A normal screw is the mirror image of a backwards-threaded screw, the same way your left hand is the mirror image of your right: they have identical composition but mirrored arrangement. Amino acids, the small building-blocks that make up every protein, can also be found in mirror-image forms. A molecule of right-handed alanine (or D-alanine, for Dextro alanine) is the mirror image of left-handed alanine (or L- alanine, for Laevo- alanine).
All the protein that you’re made of, and all the protein in every cell, is made of strings of L-amino acids. Very early in the history of life, L-amino acids became the standard for everything (the explanation for this is one of the nagging mysteries of the origin of life; there’s no reason why L-amino acids would work better than D-amino acids, and non-biological processes that produce amino acids produce a 50-50% mix of the two). One of the only places in the living world to find D-amino acids—the backwards-threaded screws of the living world—is in the cell walls of Bacteria.
The Bacterial cell wall is a meshwork of strings sugars woven together with chains of amino acids to make an astonishingly tough capsule (I think of the cell wearing a very snug sweater woven of Kevlar and wire). The amino acids found in the cell wall are all L-form, except D-alanine and D-glutamate.
The cell has dedicated enzymes to tweak the normal L-alanine and glutamate into their D- forms, and until recently this was what we knew about these odd amino acids.
A group led by Matthew Waldor found a previously unsuspected role for D-amino acids in the life of Bacteria. Their finding also undermines the common view that Bacteria are solitary organisms, but instead suggests that they have a social life that includes their siblings as well as bacteria of completely different species.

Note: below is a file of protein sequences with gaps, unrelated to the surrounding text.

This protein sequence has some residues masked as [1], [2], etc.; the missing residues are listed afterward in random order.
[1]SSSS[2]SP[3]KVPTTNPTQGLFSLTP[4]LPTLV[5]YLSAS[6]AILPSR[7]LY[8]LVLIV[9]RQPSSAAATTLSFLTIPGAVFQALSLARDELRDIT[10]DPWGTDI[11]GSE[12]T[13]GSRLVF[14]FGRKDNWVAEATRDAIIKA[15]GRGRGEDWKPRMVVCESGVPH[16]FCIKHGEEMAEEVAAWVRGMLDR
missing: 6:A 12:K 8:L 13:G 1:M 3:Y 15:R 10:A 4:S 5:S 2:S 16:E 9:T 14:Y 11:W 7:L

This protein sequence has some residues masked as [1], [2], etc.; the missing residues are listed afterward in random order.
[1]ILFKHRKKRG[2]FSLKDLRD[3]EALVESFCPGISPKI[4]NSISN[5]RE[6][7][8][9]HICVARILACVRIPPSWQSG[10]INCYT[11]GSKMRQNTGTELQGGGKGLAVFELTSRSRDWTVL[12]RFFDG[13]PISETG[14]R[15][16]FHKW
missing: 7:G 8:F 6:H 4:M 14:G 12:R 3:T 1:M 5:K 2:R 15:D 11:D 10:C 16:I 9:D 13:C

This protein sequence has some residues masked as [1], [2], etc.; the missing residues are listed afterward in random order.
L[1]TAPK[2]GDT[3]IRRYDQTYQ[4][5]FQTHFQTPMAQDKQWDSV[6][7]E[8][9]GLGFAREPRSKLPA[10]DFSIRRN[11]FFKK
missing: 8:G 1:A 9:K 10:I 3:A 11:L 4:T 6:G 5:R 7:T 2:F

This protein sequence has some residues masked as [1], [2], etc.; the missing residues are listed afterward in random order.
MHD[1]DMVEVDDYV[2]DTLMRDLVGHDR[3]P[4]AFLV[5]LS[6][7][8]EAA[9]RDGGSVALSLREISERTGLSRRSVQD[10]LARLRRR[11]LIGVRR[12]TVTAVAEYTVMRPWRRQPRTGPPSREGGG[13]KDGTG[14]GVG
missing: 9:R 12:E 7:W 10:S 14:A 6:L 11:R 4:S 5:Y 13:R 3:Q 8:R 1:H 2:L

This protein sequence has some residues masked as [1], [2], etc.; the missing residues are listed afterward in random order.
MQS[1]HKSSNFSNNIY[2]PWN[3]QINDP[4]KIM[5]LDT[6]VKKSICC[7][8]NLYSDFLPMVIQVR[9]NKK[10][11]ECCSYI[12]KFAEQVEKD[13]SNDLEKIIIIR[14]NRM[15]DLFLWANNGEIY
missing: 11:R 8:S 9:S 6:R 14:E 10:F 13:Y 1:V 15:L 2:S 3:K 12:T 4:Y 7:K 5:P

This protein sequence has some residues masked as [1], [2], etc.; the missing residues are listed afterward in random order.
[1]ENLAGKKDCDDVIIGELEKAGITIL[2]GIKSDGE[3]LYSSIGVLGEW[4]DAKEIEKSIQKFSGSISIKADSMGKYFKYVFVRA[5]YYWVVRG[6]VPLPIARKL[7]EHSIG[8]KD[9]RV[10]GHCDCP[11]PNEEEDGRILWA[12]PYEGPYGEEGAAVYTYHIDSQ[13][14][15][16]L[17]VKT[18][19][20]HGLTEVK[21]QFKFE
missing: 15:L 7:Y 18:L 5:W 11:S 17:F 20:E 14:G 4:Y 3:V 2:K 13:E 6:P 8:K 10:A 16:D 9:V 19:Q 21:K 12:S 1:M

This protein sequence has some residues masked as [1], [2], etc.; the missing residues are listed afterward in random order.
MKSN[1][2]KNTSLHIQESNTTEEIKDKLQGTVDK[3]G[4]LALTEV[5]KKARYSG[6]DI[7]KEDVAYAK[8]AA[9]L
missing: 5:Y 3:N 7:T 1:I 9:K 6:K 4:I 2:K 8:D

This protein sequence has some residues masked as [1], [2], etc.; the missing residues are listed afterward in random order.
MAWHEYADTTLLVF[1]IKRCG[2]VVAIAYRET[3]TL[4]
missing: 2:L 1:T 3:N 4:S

As is often the case in microbiology, the first clue came from an odd mutant bacterium. Normal cells are rod shaped, like a can of tennis balls, whether or not they are well fed or starving. The mutant was different: when it was well fed, it was rod shaped, but when they stopped growing because there was no more food, they swelled up into little spheres:
One odd thing about this phenomenon: if some of the “used” medium inhabited by spherical cells was added to well-fed mutant cells, they lost their rod shape and turned spherical within minutes. The mutants responded the same way to “used” medium from normal cells. This suggested that there was something produced by both normal and mutant cells as they ran out of food that acted as a signal; the mutant cells responded inappropriately, by turning into balls. It was fairly simple to purify the signal from the medium, and identify it as the D-form of four amino acids: Methionine, Leucine, Valine, and Isoleucine. So, as these bacteria begin to starve, they start pumping out lots of D-amino acids.
It takes a lot of energy for a cell to fill the growth medium with a high concentration of specially made D-amino acids, and energy is scarce as the cell is running out of food. However, it makes sense if the D-amino acids are a signal from one cell to its neighbors. Waldor’s group needed to find out the meaning of this signal, and the mutant cells provided a big hint. The mutant cells either can’t “hear” this signal or they misinterpret it, causing them to balloon out into spheres. Experience told the researchers that this was a sign that something was wrong with cell wall synthesis: changes in cell wall construction change the shape of the cell, and incidentally, some D-amino acids are found in the cell wall. The expectation was that going into starvation conditions would demand a thicker, tougher cell wall, and that the D-amino acids were a signal from one cell to another to strengthen the wall.
An analysis of the cell wall showed that this conjecture was only partly true. D-amino acids cause cells to significantly decrease cell wall synthesis; however, the composition of the cell wall changes, incorporating D-methionine as well as D-alanine and D-glutamate. The resulting cell wall, despite being thinner, is somewhat tougher than the cell wall of well-fed cells.